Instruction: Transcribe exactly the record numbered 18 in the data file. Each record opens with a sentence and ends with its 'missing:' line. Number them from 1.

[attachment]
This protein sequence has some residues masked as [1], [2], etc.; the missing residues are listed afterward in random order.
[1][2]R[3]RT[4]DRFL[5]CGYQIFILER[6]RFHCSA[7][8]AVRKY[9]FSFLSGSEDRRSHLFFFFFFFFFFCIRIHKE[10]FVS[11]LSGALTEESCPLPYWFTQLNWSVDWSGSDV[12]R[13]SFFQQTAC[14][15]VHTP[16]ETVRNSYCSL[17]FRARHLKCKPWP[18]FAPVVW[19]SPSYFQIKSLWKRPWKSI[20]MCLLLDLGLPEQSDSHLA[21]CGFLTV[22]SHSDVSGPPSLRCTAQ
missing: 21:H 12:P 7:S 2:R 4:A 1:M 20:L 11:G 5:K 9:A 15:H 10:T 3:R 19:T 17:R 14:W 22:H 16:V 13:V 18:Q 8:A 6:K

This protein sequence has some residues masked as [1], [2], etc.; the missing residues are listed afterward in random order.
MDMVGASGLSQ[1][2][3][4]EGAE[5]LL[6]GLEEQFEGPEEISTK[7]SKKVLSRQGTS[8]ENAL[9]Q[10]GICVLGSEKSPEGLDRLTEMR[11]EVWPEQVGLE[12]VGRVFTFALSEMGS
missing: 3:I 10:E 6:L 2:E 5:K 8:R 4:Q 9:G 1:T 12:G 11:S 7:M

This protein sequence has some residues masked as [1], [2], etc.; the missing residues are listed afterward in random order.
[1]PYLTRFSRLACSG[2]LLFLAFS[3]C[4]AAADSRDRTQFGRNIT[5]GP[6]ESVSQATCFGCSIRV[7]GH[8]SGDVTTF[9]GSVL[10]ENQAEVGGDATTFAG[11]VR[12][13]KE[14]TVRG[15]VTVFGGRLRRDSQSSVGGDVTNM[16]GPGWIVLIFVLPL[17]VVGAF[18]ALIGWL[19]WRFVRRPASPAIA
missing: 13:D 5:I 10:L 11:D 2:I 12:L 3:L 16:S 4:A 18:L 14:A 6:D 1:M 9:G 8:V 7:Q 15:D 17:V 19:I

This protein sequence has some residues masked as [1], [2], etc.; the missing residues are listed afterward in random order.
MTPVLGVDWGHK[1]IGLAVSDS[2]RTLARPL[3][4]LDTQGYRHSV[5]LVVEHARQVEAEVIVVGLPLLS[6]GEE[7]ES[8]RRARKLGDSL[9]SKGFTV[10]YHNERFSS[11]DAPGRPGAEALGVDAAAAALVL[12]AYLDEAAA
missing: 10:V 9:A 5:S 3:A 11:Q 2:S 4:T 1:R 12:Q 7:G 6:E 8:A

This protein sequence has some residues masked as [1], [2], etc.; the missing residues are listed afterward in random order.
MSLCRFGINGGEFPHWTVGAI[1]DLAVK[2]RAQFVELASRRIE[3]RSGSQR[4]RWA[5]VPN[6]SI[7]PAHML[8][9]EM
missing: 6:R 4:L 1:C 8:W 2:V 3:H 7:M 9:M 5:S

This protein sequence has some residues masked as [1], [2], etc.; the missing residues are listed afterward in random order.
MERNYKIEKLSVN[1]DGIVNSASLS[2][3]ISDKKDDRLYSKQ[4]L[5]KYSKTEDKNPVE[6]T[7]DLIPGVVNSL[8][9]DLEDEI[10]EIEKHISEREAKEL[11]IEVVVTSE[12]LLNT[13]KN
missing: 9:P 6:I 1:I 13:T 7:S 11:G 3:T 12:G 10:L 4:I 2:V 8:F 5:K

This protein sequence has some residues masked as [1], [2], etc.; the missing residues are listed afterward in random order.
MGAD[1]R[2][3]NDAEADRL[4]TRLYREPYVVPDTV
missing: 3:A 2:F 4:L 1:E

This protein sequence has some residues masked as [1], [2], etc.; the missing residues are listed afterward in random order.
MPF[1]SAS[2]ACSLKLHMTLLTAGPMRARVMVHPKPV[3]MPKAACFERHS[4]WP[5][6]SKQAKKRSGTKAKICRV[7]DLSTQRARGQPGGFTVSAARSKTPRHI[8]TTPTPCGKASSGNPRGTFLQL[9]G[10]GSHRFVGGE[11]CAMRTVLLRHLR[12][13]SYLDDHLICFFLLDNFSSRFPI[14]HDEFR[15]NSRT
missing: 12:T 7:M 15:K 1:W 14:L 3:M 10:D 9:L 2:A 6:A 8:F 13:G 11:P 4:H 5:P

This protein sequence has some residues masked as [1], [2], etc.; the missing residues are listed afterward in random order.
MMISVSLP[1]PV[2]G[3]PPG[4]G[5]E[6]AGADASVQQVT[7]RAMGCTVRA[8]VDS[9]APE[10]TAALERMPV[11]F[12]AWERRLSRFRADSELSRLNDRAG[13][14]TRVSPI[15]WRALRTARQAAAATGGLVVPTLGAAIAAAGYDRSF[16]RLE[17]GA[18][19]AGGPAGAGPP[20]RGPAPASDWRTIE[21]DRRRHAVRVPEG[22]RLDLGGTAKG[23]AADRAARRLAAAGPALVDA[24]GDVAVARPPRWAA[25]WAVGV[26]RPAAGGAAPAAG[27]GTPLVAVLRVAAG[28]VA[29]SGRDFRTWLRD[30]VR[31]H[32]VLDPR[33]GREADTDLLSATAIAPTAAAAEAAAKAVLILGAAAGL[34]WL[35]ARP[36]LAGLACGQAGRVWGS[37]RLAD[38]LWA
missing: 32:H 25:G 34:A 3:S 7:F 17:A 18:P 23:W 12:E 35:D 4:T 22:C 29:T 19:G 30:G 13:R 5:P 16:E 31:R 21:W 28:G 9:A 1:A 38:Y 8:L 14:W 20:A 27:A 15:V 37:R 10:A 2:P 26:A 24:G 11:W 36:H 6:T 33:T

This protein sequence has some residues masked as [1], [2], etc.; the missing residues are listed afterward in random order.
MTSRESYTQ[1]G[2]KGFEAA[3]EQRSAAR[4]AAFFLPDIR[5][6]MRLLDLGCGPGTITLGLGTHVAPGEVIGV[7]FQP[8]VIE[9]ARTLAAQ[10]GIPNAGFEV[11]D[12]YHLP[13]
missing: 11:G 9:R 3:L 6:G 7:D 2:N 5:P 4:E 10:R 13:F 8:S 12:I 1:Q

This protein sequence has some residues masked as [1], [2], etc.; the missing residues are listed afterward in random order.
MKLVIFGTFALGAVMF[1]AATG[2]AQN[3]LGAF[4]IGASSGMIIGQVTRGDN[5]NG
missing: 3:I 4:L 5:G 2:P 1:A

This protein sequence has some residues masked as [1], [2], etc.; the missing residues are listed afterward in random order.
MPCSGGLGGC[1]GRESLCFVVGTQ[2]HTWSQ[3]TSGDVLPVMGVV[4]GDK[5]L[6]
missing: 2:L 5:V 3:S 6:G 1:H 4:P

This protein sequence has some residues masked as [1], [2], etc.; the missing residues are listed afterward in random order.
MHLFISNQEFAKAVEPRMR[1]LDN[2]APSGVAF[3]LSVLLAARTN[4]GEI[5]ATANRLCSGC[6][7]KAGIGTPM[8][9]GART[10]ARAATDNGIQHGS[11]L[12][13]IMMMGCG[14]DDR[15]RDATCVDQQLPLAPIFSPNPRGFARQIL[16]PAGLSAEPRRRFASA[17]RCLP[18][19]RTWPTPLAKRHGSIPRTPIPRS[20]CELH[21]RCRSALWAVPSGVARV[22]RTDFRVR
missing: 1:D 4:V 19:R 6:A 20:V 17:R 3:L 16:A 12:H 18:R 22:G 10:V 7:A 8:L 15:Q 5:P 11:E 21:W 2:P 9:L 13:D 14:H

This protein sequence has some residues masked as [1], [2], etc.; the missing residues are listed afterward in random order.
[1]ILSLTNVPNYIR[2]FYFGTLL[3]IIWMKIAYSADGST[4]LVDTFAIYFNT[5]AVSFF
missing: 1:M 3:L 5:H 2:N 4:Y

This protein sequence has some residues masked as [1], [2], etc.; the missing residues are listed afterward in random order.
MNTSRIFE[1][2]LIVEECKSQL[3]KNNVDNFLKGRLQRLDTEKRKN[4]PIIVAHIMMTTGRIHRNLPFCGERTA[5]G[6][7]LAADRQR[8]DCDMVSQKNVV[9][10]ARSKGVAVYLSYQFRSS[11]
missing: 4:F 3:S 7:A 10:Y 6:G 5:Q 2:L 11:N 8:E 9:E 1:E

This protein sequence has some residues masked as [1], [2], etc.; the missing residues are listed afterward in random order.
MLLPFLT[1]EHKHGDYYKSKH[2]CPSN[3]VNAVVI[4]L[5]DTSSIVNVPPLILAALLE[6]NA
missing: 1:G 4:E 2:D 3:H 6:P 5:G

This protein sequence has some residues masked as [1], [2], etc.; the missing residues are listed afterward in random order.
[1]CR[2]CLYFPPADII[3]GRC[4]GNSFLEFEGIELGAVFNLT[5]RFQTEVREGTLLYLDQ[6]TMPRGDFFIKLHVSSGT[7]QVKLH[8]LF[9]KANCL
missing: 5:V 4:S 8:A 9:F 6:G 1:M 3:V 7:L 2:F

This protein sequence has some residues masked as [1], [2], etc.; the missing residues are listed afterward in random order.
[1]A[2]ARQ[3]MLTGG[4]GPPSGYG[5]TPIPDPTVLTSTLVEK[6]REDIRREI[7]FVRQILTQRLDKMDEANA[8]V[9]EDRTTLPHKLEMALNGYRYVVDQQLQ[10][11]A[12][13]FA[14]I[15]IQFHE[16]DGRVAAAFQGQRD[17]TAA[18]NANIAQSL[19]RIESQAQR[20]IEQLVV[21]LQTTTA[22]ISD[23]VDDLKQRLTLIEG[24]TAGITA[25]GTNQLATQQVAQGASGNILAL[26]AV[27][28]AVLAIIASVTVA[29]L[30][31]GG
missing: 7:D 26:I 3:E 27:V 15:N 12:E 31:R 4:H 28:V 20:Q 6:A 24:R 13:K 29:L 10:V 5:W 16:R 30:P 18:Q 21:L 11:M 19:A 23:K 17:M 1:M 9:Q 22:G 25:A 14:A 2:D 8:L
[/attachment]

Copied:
This protein sequence has some residues masked as [1], [2], etc.; the missing residues are listed afterward in random order.
[1]A[2]ARQ[3]MLTGG[4]GPPSGYG[5]TPIPDPTVLTSTLVEK[6]REDIRREI[7]FVRQILTQRLDKMDEANA[8]V[9]EDRTTLPHKLEMALNGYRYVVDQQLQ[10][11]A[12][13]FA[14]I[15]IQFHE[16]DGRVAAAFQGQRD[17]TAA[18]NANIAQSL[19]RIESQAQR[20]IEQLVV[21]LQTTTA[22]ISD[23]VDDLKQRLTLIEG[24]TAGITA[25]GTNQLATQQVAQGASGNILAL[26]AV[27][28]AVLAIIASVTVA[29]L[30][31]GG
missing: 7:D 26:I 3:E 27:V 15:N 12:E 31:R 4:H 28:V 20:Q 6:A 24:R 13:K 29:L 10:V 5:W 16:R 30:P 18:Q 21:L 11:M 19:A 23:K 17:M 1:M 9:Q 22:G 25:A 14:A 2:D 8:L